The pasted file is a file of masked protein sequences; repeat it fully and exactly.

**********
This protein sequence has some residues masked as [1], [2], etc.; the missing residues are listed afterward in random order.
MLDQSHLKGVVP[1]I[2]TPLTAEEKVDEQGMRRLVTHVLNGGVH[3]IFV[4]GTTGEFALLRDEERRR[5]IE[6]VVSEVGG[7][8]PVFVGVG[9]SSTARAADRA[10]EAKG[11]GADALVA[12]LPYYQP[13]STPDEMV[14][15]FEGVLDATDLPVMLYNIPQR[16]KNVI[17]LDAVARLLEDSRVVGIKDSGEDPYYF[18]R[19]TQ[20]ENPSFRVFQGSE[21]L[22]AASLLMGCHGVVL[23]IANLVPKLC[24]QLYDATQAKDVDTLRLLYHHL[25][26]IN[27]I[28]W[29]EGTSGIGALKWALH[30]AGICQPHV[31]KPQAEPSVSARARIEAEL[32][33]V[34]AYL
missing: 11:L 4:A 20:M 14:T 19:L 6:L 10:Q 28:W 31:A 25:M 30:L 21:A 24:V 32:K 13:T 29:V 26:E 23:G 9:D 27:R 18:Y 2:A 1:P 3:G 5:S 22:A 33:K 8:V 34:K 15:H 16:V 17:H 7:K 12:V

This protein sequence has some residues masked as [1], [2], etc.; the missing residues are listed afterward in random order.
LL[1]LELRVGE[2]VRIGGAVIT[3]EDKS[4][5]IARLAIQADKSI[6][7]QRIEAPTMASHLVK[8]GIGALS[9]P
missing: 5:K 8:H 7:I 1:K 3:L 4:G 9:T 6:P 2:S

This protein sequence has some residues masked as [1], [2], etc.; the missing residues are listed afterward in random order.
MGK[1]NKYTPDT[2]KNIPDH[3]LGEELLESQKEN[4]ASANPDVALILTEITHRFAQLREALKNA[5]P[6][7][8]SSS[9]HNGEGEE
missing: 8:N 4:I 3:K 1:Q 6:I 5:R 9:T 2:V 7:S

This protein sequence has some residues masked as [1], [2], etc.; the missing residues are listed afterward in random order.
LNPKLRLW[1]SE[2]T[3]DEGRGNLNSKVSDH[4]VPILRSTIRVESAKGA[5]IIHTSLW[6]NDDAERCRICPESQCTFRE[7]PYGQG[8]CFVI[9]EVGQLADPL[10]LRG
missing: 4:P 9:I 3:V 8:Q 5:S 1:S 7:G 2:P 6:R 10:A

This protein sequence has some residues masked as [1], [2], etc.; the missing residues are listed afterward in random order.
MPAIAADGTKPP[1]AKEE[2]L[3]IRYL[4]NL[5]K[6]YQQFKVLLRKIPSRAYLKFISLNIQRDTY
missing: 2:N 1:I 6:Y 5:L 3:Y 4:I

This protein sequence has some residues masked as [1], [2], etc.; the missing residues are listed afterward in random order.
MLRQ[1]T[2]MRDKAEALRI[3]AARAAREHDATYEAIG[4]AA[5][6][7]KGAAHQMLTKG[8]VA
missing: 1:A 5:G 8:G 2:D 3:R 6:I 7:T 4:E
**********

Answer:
This protein sequence has some residues masked as [1], [2], etc.; the missing residues are listed afterward in random order.
MLDQSHLKGVVP[1]I[2]TPLTAEEKVDEQGMRRLVTHVLNGGVH[3]IFV[4]GTTGEFALLRDEERRR[5]IE[6]VVSEVGG[7][8]PVFVGVG[9]SSTARAADRA[10]EAKG[11]GADALVA[12]LPYYQP[13]STPDEMV[14][15]FEGVLDATDLPVMLYNIPQR[16]KNVI[17]LDAVARLLEDSRVVGIKDSGEDPYYF[18]R[19]TQ[20]ENPSFRVFQGSE[21]L[22]AASLLMGCHGVVL[23]IANLVPKLC[24]QLYDATQAKDVDTLRLLYHHL[25][26]IN[27]I[28]W[29]EGTSGIGALKWALH[30]AGICQPHV[31]KPQAEPSVSARARIEAEL[32][33]V[34]AYL
missing: 11:L 4:A 20:M 14:T 19:L 6:L 10:Q 28:W 31:A 25:M 30:L 21:A 24:V 32:K 13:T 29:V 26:E 23:G 9:D 27:R 18:Y 2:A 1:P 3:G 5:S 22:A 33:K 8:V 34:K 15:H 16:V 17:H 7:K 12:V

This protein sequence has some residues masked as [1], [2], etc.; the missing residues are listed afterward in random order.
LL[1]LELRVGE[2]VRIGGAVIT[3]EDKS[4][5]IARLAIQADKSI[6][7]QRIEAPTMASHLVK[8]GIGALS[9]P
missing: 5:K 8:H 7:I 1:K 3:L 4:G 9:T 6:P 2:S

This protein sequence has some residues masked as [1], [2], etc.; the missing residues are listed afterward in random order.
MGK[1]NKYTPDT[2]KNIPDH[3]LGEELLESQKEN[4]ASANPDVALILTEITHRFAQLREALKNA[5]P[6][7][8]SSS[9]HNGEGEE
missing: 8:N 4:I 3:K 1:Q 6:I 5:R 9:T 2:V 7:S

This protein sequence has some residues masked as [1], [2], etc.; the missing residues are listed afterward in random order.
LNPKLRLW[1]SE[2]T[3]DEGRGNLNSKVSDH[4]VPILRSTIRVESAKGA[5]IIHTSLW[6]NDDAERCRICPESQCTFRE[7]PYGQG[8]CFVI[9]EVGQLADPL[10]LRG
missing: 4:P 9:I 3:V 8:Q 5:S 1:S 7:G 2:P 6:R 10:A

This protein sequence has some residues masked as [1], [2], etc.; the missing residues are listed afterward in random order.
MPAIAADGTKPP[1]AKEE[2]L[3]IRYL[4]NL[5]K[6]YQQFKVLLRKIPSRAYLKFISLNIQRDTY
missing: 2:N 1:I 6:Y 5:L 3:Y 4:I

This protein sequence has some residues masked as [1], [2], etc.; the missing residues are listed afterward in random order.
MLRQ[1]T[2]MRDKAEALRI[3]AARAAREHDATYEAIG[4]AA[5][6][7]KGAAHQMLTKG[8]VA
missing: 1:A 5:G 8:G 2:D 3:R 6:I 7:T 4:E